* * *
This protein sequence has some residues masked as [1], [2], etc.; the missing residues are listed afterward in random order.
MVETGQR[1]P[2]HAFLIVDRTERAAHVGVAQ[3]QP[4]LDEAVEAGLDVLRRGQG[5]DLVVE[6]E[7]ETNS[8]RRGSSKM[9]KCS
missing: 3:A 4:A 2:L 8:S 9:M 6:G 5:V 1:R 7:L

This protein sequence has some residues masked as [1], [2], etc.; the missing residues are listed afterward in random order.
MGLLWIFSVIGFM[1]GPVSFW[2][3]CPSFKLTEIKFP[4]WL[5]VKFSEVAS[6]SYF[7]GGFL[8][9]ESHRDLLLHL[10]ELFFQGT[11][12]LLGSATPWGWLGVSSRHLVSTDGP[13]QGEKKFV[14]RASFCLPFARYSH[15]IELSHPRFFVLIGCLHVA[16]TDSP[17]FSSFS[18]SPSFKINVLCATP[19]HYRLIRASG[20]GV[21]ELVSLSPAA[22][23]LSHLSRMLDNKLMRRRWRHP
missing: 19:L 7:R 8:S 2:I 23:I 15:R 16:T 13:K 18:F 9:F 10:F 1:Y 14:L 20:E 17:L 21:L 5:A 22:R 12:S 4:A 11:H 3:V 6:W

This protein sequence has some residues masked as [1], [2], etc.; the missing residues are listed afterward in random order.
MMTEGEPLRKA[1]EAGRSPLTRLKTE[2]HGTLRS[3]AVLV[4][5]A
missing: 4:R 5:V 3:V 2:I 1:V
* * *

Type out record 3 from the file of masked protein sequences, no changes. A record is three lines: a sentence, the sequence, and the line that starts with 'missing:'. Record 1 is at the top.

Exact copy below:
This protein sequence has some residues masked as [1], [2], etc.; the missing residues are listed afterward in random order.
MMTEGEPLRKA[1]EAGRSPLTRLKTE[2]HGTLRS[3]AVLV[4][5]A
missing: 4:R 5:V 3:V 2:I 1:V